Aaron Starmer
Jul 12, 2017

People deal with grief, fear, anger, and other difficult emotions in many ways. One of those ways is humor. That's Mara. Her telling of her story is hilarious. With a cynical, skeptical, acerbic, over-the-top wit of the best social-commentary-humorists, she shares how she spent her senior year of high school dealing with the very real possibility that she might just spontaneously combust.

I didn’t really count Perry myself, but that still made this my fifth time. I’d seen more of these than anyone. I’d forgotten that. As much as this was a shared experience, I was the reigning champ of spontaneous-combustion-witnessing.

It's clear she doesn't find anything about getting covered in the exploded blood, guts, and goop of her classmates funny, but, hey, if she's going to tell us about it she's going to try to have fun with it. Because that's what's happened. One day she and her peers are sitting in class when a moment later they are all dripping bits of one of those peers. Then it happens again. And again. Only one place in the entire world, every victim a member of the senior class of Mara's high school.

People freak out, the media descends, and theories abound: terrorism, a virus, drugs, God, nanobots, genetics. The government gets involved. At one point they are quarantined. And Mara offers wry commentary on all of it, on the reactions of others and of herself. Somehow, she manages to give insight into life as a teenager, finding humor in experiences from the mundane to the extraordinary.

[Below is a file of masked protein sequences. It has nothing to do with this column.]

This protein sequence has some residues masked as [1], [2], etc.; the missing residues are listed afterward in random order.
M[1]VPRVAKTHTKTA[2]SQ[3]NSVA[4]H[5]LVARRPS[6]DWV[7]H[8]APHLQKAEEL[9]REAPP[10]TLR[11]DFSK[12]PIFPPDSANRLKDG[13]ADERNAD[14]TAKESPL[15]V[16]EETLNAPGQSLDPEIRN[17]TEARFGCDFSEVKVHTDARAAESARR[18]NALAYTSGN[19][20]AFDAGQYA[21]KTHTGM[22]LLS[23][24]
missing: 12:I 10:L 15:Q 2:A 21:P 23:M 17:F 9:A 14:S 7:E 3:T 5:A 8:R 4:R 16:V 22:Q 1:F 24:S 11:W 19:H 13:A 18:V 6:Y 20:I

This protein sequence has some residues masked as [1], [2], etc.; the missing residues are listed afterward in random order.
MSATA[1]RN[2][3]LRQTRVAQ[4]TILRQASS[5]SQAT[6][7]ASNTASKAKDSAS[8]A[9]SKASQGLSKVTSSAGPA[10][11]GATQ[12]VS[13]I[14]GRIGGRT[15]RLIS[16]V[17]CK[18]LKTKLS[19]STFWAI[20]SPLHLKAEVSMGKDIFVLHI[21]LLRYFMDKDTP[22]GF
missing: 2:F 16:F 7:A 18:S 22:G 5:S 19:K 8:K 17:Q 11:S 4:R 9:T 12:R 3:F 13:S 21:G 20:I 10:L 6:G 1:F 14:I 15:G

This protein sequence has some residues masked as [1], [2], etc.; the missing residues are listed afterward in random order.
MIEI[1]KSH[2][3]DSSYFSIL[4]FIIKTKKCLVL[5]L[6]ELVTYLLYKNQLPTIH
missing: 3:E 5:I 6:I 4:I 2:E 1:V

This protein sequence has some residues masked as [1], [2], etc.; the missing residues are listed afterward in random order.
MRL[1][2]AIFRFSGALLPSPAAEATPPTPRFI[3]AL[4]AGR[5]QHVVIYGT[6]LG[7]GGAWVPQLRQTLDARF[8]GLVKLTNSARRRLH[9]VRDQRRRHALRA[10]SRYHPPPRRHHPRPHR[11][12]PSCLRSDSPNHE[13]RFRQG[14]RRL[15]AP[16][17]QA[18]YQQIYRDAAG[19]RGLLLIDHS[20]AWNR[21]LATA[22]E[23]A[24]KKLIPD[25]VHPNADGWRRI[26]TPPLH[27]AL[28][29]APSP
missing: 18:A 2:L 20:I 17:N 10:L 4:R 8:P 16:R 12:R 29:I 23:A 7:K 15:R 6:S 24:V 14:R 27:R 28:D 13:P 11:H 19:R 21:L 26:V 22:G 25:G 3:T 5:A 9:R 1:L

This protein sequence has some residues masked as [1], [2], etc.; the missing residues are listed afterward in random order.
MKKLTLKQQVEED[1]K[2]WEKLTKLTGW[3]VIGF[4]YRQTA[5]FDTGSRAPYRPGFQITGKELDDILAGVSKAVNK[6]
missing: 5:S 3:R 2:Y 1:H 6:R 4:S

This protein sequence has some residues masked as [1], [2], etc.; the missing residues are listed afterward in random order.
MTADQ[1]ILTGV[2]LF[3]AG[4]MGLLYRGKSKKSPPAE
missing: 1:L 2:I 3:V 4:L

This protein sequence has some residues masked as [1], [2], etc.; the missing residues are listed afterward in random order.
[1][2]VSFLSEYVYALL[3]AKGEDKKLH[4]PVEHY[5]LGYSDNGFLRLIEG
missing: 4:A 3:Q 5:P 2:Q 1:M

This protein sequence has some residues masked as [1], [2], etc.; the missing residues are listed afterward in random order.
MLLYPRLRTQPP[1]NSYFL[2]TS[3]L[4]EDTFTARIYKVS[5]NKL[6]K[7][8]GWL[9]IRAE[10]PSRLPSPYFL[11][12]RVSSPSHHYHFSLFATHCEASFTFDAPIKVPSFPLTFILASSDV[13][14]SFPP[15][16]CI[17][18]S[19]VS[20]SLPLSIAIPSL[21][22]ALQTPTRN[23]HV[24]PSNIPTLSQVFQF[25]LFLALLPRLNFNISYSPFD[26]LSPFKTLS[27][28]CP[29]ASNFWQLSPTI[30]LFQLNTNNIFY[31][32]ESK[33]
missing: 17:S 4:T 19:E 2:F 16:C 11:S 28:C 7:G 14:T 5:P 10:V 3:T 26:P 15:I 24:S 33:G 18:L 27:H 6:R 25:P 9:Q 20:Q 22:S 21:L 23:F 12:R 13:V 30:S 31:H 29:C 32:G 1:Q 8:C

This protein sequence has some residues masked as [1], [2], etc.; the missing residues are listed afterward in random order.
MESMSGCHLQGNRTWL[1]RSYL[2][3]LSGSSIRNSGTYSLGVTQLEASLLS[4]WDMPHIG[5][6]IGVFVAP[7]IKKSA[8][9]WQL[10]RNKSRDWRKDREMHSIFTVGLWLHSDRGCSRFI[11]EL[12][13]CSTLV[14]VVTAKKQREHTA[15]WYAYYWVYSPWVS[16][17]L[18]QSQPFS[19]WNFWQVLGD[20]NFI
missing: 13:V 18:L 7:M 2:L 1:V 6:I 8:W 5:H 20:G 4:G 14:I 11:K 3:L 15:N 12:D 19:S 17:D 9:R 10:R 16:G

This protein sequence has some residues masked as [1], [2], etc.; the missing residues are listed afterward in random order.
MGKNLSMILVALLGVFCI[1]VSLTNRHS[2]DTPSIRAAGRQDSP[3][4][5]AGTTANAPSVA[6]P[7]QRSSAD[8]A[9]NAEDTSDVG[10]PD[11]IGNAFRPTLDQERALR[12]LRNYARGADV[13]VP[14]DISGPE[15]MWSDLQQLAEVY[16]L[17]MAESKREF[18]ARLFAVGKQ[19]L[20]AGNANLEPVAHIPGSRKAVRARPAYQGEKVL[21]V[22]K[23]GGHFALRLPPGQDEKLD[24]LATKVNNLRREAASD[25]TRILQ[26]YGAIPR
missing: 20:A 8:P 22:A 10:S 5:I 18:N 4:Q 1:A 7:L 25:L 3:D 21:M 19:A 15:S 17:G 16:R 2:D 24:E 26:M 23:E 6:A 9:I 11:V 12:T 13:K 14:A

And, somehow, in the end, the idea of learning to live with the imminent threat of literally exploding becomes a metaphor for learning how to deal with life.

Bizarre, wise, vulgar, outrageous, and funny. I loved it.


A few more samplings:

Rumors are as important as anything. Even if they’re not true, they end up turning people into who they are.


It won’t surprise you to hear that I’m a skeptical person. I don’t even believe half the garbage that tumbles from my own mouth.


He reached his hands toward the door and I figured what the hell. I’d never been in a silo before, and while that’s not exactly bucket-list worthy, it’s something to do when you’re with a boy who intrigues you, scares you, and turns you on in equal measure.


Making efforts was not exactly my forte. I always had great ideas, of course. I would have been perfect for a think tank. Think tanks are a thing, right? Organizations where people sit around and come up with solutions to the world’s problems? I would have been a shoo-in for one of those. However, if do-tanks are also a thing—as in, organizations that actually do s***—then you would have had to count me out. On account of, well, laziness.


It’s in those moments of admitting and accepting your own terribleness that you realize other people can be terrible too. And if they can be terrible too, then maybe they can be vulnerable too, caring too, and all the things that you are and hope to be.

Written by Chris K.

Experts estimate that the average cruising airspeed velocity of an unladen European Swallow is roughly 11 meters per second, or 24 miles an hour.


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